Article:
Maybe He Just Doesn’t Like Bananas

Last night I was so tired. I came home and ate ice-cream for supper and I watched Canadian Bachelorette and I cried on the phone to my mom and then I went to bed. When I woke up this morning, I was still tired and I was still crying.

I have a feeling that I’m going to be tired for a while, and I have a feeling that I am not alone. I am so tired of witnessing the cruelty of other human beings.

Sometimes it’s the little stuff, like being chewed out by a customer last week because I was unable to accept her return of an $8.99 bottle of elderflower cordial that she no longer wanted. People are starving all over the world ma’m. If you have enough money to buy elderflower cordial, then you don’t really need to worry about returning it for a full refund do you?

It’s the idiot driver of the car in front of me yesterday who berated a homeless man sitting at the intersection after he refused the offer of a banana. Maybe he just doesn’t like bananas sir. You just got angry because he ruined your plan to feel better about yourself for that day.

But mostly it’s the big stuff. It’s the fact that we have a presidential candidate who hates women, the impoverished, and anybody who isn’t white – who might actually get elected because apparently there are vast numbers of people in this country who also hate women, the impoverished, and anybody who isn’t white.

It’s the murdering of innocent black people by police. And it’s the realization that some people see nothing wrong with this, because they assume that the victim has done something to deserve it. Because they were black. So they must be bad.

It’s too much and it makes me tired and it makes me mad.

I want to have a child someday, but I am so happy that I don’t have one right now.  How on earth could I possibly find a way to explain this to them, w/out making them think the world is a horrible, frightening place?  How must mothers of black babies and wives of black men feel right now? I imagine them being very reluctant to let any of their loved ones out of their sight. I imagine them hesitant to let their little black boys play outside or walk to a friend’s house after school.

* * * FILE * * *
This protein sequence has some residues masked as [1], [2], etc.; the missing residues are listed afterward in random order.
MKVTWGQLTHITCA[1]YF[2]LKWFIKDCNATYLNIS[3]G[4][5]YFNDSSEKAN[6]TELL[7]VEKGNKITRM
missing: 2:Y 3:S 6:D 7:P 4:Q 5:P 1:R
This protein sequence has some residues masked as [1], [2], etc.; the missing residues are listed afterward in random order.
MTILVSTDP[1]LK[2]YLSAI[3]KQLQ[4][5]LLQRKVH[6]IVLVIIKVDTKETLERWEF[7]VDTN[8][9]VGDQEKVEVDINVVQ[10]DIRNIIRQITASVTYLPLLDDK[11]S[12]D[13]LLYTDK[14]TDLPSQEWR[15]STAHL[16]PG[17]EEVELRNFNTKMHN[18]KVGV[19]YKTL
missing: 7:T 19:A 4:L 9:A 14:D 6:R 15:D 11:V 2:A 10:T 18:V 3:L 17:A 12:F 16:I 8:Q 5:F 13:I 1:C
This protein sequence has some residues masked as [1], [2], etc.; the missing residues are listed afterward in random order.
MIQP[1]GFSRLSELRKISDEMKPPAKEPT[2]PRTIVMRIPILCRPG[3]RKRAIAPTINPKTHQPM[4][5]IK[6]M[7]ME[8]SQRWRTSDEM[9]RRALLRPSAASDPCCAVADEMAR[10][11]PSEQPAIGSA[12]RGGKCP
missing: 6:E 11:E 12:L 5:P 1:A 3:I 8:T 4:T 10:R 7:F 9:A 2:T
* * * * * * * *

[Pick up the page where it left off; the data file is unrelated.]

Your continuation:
The point of this post is not to make you feel awful, or guilty, or helpless. The point is to ask you to stop and think, about little kindnesses and acts of justice that can be worked into your day. There is always more that we can do. We can choose to stand up for someone who is being bullied. We can choose to listen to someone who is having a bad day. We can choose to think before we react in situations that upset us. We can make thoughtful and research informed choices about who governs our towns, cities, states, and country. We can fight racism every day, by calling out and educating our friends and family who participate in it and promote it. We can remind black and brown children what gifts they are to the world, and we can teach white children to think that as well.

We can decide not to tolerate hate.

I’m tired, but my white, middle class tiredness pales in comparison to the absolute exhaustion that must be felt by so many people in this country who are consistently attacked, discriminated against, and beat down. The fact that I’m just tired, and not scared for my life and the lives of my loved ones, is a reflection of my privilege. I have to choose what I do with that privilege, and I’m asking you to do the same.